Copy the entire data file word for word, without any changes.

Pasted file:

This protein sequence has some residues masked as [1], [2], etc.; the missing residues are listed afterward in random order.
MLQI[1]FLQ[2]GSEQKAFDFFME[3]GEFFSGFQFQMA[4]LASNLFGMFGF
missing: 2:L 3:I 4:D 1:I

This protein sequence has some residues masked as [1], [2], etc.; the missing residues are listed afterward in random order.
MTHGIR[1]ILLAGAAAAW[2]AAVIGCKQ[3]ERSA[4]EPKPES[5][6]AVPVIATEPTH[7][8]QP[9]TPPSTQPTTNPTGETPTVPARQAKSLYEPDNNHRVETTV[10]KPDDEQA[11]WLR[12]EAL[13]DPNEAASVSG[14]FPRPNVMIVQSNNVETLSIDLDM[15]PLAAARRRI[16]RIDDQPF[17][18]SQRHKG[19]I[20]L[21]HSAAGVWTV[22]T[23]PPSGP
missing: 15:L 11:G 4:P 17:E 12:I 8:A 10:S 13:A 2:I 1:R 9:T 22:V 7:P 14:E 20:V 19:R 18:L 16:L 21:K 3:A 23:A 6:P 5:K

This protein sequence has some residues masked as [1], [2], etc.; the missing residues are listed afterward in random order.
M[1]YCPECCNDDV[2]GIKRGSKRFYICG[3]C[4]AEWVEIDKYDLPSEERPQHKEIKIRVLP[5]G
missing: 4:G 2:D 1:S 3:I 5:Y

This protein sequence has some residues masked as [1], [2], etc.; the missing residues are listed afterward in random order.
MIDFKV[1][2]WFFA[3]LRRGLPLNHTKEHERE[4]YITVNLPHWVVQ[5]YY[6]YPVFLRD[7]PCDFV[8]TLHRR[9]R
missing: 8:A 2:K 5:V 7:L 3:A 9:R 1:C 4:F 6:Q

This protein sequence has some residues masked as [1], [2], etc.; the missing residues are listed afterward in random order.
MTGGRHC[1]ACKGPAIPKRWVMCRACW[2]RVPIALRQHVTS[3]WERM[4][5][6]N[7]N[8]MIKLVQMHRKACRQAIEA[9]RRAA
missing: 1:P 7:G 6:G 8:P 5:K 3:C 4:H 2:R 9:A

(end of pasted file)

This protein sequence has some residues masked as [1], [2], etc.; the missing residues are listed afterward in random order.
MLQI[1]FLQ[2]GSEQKAFDFFME[3]GEFFSGFQFQMA[4]LASNLFGMFGF
missing: 2:L 3:I 4:D 1:I

This protein sequence has some residues masked as [1], [2], etc.; the missing residues are listed afterward in random order.
MTHGIR[1]ILLAGAAAAW[2]AAVIGCKQ[3]ERSA[4]EPKPES[5][6]AVPVIATEPTH[7][8]QP[9]TPPSTQPTTNPTGETPTVPARQAKSLYEPDNNHRVETTV[10]KPDDEQA[11]WLR[12]EAL[13]DPNEAASVSG[14]FPRPNVMIVQSNNVETLSIDLDM[15]PLAAARRRI[16]RIDDQPF[17][18]SQRHKG[19]I[20]L[21]HSAAGVWTV[22]T[23]PPSGP
missing: 15:L 11:G 4:P 17:E 12:I 8:A 10:S 13:A 2:I 1:R 9:T 22:V 7:P 14:E 20:V 19:R 18:L 16:L 21:K 3:A 23:A 6:P 5:K

This protein sequence has some residues masked as [1], [2], etc.; the missing residues are listed afterward in random order.
M[1]YCPECCNDDV[2]GIKRGSKRFYICG[3]C[4]AEWVEIDKYDLPSEERPQHKEIKIRVLP[5]G
missing: 4:G 2:D 1:S 3:I 5:Y

This protein sequence has some residues masked as [1], [2], etc.; the missing residues are listed afterward in random order.
MIDFKV[1][2]WFFA[3]LRRGLPLNHTKEHERE[4]YITVNLPHWVVQ[5]YY[6]YPVFLRD[7]PCDFV[8]TLHRR[9]R
missing: 8:A 2:K 5:V 7:L 3:A 9:R 1:C 4:F 6:Q

This protein sequence has some residues masked as [1], [2], etc.; the missing residues are listed afterward in random order.
MTGGRHC[1]ACKGPAIPKRWVMCRACW[2]RVPIALRQHVTS[3]WERM[4][5][6]N[7]N[8]MIKLVQMHRKACRQAIEA[9]RRAA
missing: 1:P 7:G 6:G 8:P 5:K 3:C 4:H 2:R 9:A